Mark your calendars. Today is a day where we have been treated to the revelation of what is really going on in the battle between the tech giants for market supremacy. To say the least, there is what those in the military call “a target rich environment.” The Internet is abuzz.
Google vs. Apple sounds familiar
Let’s start with the statement by Google CEO Eric Schmidt. Speaking to the tech blog AllThingsDigital at the Nwork 92nd Street Y, Schmidt heated up the blogosphere by saying not only does he expect more than a billion devices around the world to be running his Android software within a year, but he called Google’s battle with Apple a “defining fight.” He went on to add that “We’ve not seen…competitive fights of this scale.” This was short and sweet, but actually a mouthful.
I seem to remember over the years numerous tech industry headlines about battles of titans for world domination. A few that come to mind are:
You get the picture, as every few years in some market we see these struggles but we have never seen a battle of this scale. That is until we see another one. And, many of these have been about either some company getting control of the device market, the Internet or both.
Microsoft’s Ballmer chimes in
With a much deserved tip of the hat to TMC CEO Rich Tehrani, if not for his blog I would have missed Microsoft CEO’s recent shareholder letter which seems to have Apple on its mind and Google too. As Tehrani explains, Ballmer attempts to make a case as to why Microsoft is developing certain devices by basically sticking his thumb in the eye of other members of the ecosystem for not producing better products than Microsoft seems to want to run its software on.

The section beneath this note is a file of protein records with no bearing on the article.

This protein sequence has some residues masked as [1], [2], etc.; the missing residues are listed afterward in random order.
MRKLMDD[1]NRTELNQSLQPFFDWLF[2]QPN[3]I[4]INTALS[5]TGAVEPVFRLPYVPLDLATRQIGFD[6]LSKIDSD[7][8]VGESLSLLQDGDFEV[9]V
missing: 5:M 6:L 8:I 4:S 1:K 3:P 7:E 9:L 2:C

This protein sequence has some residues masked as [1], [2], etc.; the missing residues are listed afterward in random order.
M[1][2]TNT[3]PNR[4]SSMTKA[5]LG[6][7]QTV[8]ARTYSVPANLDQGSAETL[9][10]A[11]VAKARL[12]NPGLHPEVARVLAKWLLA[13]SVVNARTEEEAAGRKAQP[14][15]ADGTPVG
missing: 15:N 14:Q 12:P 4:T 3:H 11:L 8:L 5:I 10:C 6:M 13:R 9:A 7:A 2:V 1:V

My goodness! The arrogance given the Microsoft track record of developing devices from business telephones to set-tops for cable TV to mobile phones and “E”verything in between is (and I will be polite) problematic. Other than the successful Xbox, it is hard to point to a Microsoft hardware success. Indeed, they seem to be much better at extracting fees from Android manufactures like HTC then when literally left to their own devices.
Truth is that what Tehrani forgot to make one salient point. This is not different than Google buying Motorola’s wireless device operations — which many in the industry have howled at as the way for Google to continue to make life miserable for the device part of its ecosystem.
Back to the matter at hand
Schmidt has a point about the battle at hand. In one major way, we have not seen a battle quite like this. Previously, such battles for supremacy and world domination have been between entities in the same or adjacent markets, e.g., software, PCs, printers, browsers, etc. We are now in the battle of the ecosystems, albeit where for the most part one company dictates terms and conditions of all its members creating some interesting silos in what is supposed to be a world of choice.
At a high level an important question must be asked. “What do these ecosystems want from us?” Money is the answer but getting use to hand over our hard-earned cash, is not that simple. At the end of the day it is about trust. In fact, it is about creating a trusted “E”vironment that you and I never feel compelled to leave, and where we feel comfortable doing all if not most of our transactions. Put another way, it is about controlling the user experience.